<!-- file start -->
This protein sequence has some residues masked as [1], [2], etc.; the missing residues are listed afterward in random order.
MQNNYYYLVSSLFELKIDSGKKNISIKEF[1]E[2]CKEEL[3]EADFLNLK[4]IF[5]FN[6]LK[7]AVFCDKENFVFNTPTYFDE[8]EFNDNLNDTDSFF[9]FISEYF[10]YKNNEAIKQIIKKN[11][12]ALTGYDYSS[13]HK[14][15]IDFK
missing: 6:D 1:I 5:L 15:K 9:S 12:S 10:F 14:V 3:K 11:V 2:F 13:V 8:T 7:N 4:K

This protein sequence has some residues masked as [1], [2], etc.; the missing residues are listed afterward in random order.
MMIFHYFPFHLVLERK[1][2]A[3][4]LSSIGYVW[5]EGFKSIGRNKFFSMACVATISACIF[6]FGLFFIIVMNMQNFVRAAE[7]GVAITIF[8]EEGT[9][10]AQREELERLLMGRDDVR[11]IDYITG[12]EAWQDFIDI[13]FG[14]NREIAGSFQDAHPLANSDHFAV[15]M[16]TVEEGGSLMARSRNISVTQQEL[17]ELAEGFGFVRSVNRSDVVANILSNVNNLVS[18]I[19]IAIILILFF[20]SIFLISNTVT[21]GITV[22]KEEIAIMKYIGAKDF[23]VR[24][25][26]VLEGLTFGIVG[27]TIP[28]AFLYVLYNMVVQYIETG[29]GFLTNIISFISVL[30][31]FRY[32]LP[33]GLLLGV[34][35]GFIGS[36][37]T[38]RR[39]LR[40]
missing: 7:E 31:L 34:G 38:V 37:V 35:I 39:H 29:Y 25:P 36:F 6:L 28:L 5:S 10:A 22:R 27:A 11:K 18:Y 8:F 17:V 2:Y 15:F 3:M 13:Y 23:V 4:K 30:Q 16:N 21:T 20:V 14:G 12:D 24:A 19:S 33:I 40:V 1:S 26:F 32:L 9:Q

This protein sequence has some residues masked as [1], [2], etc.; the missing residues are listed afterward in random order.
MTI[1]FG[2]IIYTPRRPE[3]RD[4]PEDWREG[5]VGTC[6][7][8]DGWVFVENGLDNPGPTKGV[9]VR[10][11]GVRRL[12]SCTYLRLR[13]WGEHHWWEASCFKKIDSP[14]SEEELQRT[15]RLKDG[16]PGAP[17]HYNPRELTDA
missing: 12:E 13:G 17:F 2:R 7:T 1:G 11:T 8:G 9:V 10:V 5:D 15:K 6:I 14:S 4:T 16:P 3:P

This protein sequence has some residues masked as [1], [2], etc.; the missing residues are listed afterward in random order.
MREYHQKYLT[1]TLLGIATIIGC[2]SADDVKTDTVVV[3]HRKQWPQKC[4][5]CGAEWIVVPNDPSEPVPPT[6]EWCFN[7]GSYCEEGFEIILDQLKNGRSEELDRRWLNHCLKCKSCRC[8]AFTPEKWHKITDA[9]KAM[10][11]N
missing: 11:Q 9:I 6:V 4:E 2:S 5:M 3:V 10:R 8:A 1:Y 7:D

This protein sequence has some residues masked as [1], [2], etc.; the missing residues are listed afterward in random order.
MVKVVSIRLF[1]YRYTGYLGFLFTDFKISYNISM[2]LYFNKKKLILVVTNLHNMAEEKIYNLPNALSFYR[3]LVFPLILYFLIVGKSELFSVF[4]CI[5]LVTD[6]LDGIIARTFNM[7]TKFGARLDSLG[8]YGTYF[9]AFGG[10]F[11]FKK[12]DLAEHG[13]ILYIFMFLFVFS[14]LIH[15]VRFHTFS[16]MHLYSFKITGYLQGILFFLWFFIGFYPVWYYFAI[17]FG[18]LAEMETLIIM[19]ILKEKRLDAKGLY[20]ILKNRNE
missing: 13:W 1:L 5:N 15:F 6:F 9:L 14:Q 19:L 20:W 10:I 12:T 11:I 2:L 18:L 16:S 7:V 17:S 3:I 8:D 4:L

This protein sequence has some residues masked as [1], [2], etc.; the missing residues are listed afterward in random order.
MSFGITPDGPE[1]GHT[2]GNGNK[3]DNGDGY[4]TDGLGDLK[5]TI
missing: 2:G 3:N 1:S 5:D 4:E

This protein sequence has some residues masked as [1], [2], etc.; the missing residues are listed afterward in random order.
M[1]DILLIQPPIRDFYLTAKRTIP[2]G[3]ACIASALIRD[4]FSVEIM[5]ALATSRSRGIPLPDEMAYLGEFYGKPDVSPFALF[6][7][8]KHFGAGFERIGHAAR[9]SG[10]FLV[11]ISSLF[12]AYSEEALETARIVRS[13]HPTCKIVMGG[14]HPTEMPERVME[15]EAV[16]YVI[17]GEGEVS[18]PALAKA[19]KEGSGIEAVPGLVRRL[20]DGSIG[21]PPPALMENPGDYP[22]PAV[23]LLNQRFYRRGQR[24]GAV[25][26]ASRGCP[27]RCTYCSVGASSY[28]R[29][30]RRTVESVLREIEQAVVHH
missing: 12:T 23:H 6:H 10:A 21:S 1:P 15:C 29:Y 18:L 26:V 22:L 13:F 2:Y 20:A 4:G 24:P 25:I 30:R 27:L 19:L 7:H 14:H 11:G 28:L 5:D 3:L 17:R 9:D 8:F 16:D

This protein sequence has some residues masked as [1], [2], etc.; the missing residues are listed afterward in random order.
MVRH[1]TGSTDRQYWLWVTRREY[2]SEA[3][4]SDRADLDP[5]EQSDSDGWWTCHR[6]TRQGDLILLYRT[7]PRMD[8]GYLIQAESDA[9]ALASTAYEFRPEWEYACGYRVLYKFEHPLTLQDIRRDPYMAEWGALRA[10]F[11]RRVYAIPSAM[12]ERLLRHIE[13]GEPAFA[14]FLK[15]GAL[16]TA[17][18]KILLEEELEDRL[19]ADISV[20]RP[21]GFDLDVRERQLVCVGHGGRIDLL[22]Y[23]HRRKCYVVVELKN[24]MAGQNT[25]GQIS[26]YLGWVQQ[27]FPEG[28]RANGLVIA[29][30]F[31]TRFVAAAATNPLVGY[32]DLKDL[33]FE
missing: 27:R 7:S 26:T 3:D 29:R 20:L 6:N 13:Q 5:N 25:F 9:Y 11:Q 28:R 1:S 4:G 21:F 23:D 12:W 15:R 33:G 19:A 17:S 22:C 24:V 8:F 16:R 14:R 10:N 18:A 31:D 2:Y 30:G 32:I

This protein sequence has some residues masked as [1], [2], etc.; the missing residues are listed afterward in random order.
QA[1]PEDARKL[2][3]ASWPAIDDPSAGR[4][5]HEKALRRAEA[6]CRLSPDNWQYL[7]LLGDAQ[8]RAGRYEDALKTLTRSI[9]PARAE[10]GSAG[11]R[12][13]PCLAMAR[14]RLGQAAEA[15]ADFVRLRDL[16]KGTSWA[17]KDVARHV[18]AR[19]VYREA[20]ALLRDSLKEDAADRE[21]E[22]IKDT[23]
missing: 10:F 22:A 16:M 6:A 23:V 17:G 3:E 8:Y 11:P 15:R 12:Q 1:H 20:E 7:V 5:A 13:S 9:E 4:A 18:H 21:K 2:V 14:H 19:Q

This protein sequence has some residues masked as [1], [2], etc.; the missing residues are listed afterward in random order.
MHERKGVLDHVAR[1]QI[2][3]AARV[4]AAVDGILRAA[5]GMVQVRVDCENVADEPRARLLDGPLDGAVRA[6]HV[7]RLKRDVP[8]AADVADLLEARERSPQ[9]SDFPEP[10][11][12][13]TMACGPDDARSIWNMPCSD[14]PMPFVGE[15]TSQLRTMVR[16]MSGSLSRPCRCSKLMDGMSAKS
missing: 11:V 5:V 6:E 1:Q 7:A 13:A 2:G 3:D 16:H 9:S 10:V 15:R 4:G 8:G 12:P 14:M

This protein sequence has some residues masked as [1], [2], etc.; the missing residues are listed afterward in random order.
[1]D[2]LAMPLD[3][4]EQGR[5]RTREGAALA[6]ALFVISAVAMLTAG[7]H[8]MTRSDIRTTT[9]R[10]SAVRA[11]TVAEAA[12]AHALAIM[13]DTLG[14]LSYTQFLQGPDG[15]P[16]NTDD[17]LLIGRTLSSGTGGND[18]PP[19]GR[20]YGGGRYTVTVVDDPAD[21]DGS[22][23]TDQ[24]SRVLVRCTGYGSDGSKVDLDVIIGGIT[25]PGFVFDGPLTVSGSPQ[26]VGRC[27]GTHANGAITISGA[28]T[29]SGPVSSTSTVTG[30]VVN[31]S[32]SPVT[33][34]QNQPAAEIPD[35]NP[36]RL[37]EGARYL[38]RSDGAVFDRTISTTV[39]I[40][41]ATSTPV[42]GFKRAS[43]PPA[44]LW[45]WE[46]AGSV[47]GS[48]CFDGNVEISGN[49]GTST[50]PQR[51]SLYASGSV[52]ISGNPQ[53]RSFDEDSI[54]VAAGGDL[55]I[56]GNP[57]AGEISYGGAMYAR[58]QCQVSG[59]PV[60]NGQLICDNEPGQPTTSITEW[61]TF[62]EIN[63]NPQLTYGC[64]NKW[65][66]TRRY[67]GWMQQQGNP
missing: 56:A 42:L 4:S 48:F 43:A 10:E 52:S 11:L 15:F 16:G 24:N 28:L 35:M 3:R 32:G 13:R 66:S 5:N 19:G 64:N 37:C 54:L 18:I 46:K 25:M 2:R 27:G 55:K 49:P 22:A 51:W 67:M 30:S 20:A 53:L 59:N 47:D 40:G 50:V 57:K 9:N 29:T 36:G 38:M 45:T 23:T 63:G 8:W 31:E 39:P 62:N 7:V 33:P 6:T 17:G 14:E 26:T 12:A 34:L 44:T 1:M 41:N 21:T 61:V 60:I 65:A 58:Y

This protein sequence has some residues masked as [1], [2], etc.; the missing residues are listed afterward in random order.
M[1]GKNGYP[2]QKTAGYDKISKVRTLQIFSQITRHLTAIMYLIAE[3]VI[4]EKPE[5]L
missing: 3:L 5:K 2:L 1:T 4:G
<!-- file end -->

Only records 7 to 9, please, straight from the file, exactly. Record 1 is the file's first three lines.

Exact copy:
This protein sequence has some residues masked as [1], [2], etc.; the missing residues are listed afterward in random order.
M[1]DILLIQPPIRDFYLTAKRTIP[2]G[3]ACIASALIRD[4]FSVEIM[5]ALATSRSRGIPLPDEMAYLGEFYGKPDVSPFALF[6][7][8]KHFGAGFERIGHAAR[9]SG[10]FLV[11]ISSLF[12]AYSEEALETARIVRS[13]HPTCKIVMGG[14]HPTEMPERVME[15]EAV[16]YVI[17]GEGEVS[18]PALAKA[19]KEGSGIEAVPGLVRRL[20]DGSIG[21]PPPALMENPGDYP[22]PAV[23]LLNQRFYRRGQR[24]GAV[25][26]ASRGCP[27]RCTYCSVGASSY[28]R[29][30]RRTVESVLREIEQAVVHH
missing: 12:T 23:H 6:H 10:A 21:S 1:P 15:C 29:Y 18:L 26:V 22:L 13:F 2:Y 20:A 4:G 24:P 25:I 30:R 27:L 19:L 7:H 14:H 11:G 28:L 5:D 3:L 17:R 9:D 8:F 16:D

This protein sequence has some residues masked as [1], [2], etc.; the missing residues are listed afterward in random order.
MVRH[1]TGSTDRQYWLWVTRREY[2]SEA[3][4]SDRADLDP[5]EQSDSDGWWTCHR[6]TRQGDLILLYRT[7]PRMD[8]GYLIQAESDA[9]ALASTAYEFRPEWEYACGYRVLYKFEHPLTLQDIRRDPYMAEWGALRA[10]F[11]RRVYAIPSAM[12]ERLLRHIE[13]GEPAFA[14]FLK[15]GAL[16]TA[17][18]KILLEEELEDRL[19]ADISV[20]RP[21]GFDLDVRERQLVCVGHGGRIDLL[22]Y[23]HRRKCYVVVELKN[24]MAGQNT[25]GQIS[26]YLGWVQQ[27]FPEG[28]RANGLVIA[29][30]F[31]TRFVAAAATNPLVGY[32]DLKDL[33]FE
missing: 27:R 7:S 26:T 3:D 29:R 20:L 6:N 13:Q 5:N 25:F 9:Y 11:Q 28:R 1:S 4:G 21:F 23:D 12:W 15:R 33:G 19:A 17:S 22:C 24:V 8:F 16:R 14:R 10:N 18:A 31:D 2:Y 30:G 32:I

This protein sequence has some residues masked as [1], [2], etc.; the missing residues are listed afterward in random order.
QA[1]PEDARKL[2][3]ASWPAIDDPSAGR[4][5]HEKALRRAEA[6]CRLSPDNWQYL[7]LLGDAQ[8]RAGRYEDALKTLTRSI[9]PARAE[10]GSAG[11]R[12][13]PCLAMAR[14]RLGQAAEA[15]ADFVRLRDL[16]KGTSWA[17]KDVARHV[18]AR[19]VYREA[20]ALLRDSLKEDAADRE[21]E[22]IKDT[23]
missing: 10:F 22:A 16:M 6:A 23:V 17:G 3:E 8:Y 11:P 15:R 12:Q 1:H 20:E 7:V 5:A 13:S 9:E 4:A 18:H 21:K 2:V 14:H 19:Q